Before the 51st Annual Grammy Awards even got started in Los Angeles February 8, things began to go wrong. Chris Brown and Rihanna canceled their performances due to an altercation earlier in the day. Police were investigating a possible domestic violence charge against Brown by airtime.
U2 started the show off with their new hit “Get On Your Boots,” which, when all is said and done, sounds like a lackluster reworking of earlier pop attempts, such as “Discoteque” and “Mystery Girl,” that left their rock fans dazed and confused.
Then Whitney Houston, fresh from what looked like Botox injections and a couple facial tucks, haltingly grimaced her way through the opening presentation. She acknowledged Icon Clive Davis, Sony Music’s creative executive. By the time she got around to the actual presenting, it was simply a relief to see it over before her face completely seized up.
If that wasn’t bad enough, the designer of Jennifer Hudson’s dress suddenly went blind before making her outfit. How else could anyone explain that ruffled monstrosity that billowed from Hudson’s chest atop an otherwise lackluster black dress? Hudson was forced to wear the awful construct up on stage at the show’s beginning when she won Best R&B Album.
Carrie Underwood got all static-clingy with a gold streetwalker ensemble that distracted the audience long enough for no one to care that they had turned her country song into some amped up pop number.
And then rapper Jay-Z verbally assaulted Chris Martin of Coldplay, or at least that is what it sounded like, which was as close to nightmarish as it could get. Not that Coldplay’s strange appeal isn’t nightmarish enough on its own but the only thing that could have saved that abysmally boring number would have been Joe Satriani taking his axe to it.
Still, Coldplay and the duo of Robert Plant and Alison Krauss dominated the Grammy Awards. Coldplay won Best Rock Album, a category they should not have even qualified for, and Plant and Krauss won Album of the Year, plus the other four for which they were nominated.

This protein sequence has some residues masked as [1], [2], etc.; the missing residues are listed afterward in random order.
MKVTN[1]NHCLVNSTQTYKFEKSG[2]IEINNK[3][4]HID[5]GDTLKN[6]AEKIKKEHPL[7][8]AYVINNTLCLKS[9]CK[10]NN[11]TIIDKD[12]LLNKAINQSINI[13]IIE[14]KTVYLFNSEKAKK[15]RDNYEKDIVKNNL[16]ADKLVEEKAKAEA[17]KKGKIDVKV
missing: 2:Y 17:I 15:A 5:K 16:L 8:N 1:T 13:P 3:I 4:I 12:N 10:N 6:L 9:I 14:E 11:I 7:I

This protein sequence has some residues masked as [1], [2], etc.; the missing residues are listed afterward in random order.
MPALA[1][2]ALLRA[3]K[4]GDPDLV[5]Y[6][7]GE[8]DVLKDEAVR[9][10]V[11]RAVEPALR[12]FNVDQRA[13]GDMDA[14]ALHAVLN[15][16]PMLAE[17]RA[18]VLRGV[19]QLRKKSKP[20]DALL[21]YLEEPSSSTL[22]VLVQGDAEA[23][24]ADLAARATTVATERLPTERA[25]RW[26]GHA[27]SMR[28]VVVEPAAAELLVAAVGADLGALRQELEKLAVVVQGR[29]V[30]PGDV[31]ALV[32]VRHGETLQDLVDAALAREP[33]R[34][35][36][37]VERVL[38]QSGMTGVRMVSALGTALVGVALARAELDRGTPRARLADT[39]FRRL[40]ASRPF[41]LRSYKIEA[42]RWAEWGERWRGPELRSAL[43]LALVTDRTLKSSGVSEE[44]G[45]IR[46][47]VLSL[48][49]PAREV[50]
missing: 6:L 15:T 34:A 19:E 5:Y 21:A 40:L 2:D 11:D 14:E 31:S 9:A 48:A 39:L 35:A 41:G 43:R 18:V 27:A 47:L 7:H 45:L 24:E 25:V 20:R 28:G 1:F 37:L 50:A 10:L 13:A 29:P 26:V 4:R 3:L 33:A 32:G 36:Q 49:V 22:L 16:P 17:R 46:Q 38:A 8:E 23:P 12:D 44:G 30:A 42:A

Adele won Best New Artist.
Lil’ Wayne won Best Rap Album.
George Strait won Best Country Album.
The most annoying thing about the Grammy Awards in the past several years is the totally worthless idea of putting rap artists in with everybody else’s genre. It simply does not work as well as the producers think it does. In fact, it rarely works at all. The aforementioned Jay-Z rap with Coldplay’s Chris Martin is a case in point.
And then there was that horrid duet of Taylor Swift and Miley Cyrus. It might have been a better performance had Miley Cyrus not been trying so hard to upstage her companion on a song better sung downplayed.
But pairing artists up for Grammy duets has become somewhat of a tradition, one they really should consider discontinuing. Pairing up the marginally talented Jonas Brothers with Stevie Wonder has to be the crime of the millennium thus far.
Still, the entire night wasn’t a bust. Robert Plant and Alison Krauss performed an excellent medley from the album “Raising Sand,” which won several Grammy Awards during the evening. The tribute to Bo Diddley with Keith Urban, B.B. King, Buddy Guy, and John Mayer was a tour de force of energetic guitar-work. Jennifer Hudson, resplendent in a beautiful black gown (never underestimate the power of a costume change), sang an emotional number for her tragically departed family. Jamie Foxx, Ne-Yo, Smokey Robinson and Duke Fakir performed an inspired tribute to the Four Tops. Paul McCartney sang “I Saw Her Standing There” with Dave Grohl of the Foo Fighters. Justin Timberlake sang with Al Green, Boyz II Men, and Keith Urban in a pretty good rendition of “Let’s Stay Together.” Kid Rock put in the best performance of the night with a medley from his Grammy-nominated “Rock N Roll Jesus” and a salute to Lynyrd Skynyrd pianist Billy Powell, who recently passed away.
So it wasn’t all bad.
Just half of it.
Which is not saying much for the show that is supposed to showcase the music industry’s best performers.
Perhaps the producers will include a few rock bands next year. And perhaps they might let the rappers rap, the rockers rock, and the pop stars lip synch without doing a cross-genre hybridization that not only ruins the songs they’re performing but forces artists to exhibit their limitations.
After all, the Grammy Awards are not Hollywood Week on “American Idol.”
For a complete list of Grammy Awards nominees and winners, see “2009 Grammy Awards Nominations And Winners (Major Awards List).”
“51st Annual Grammy Awards,” CBS Television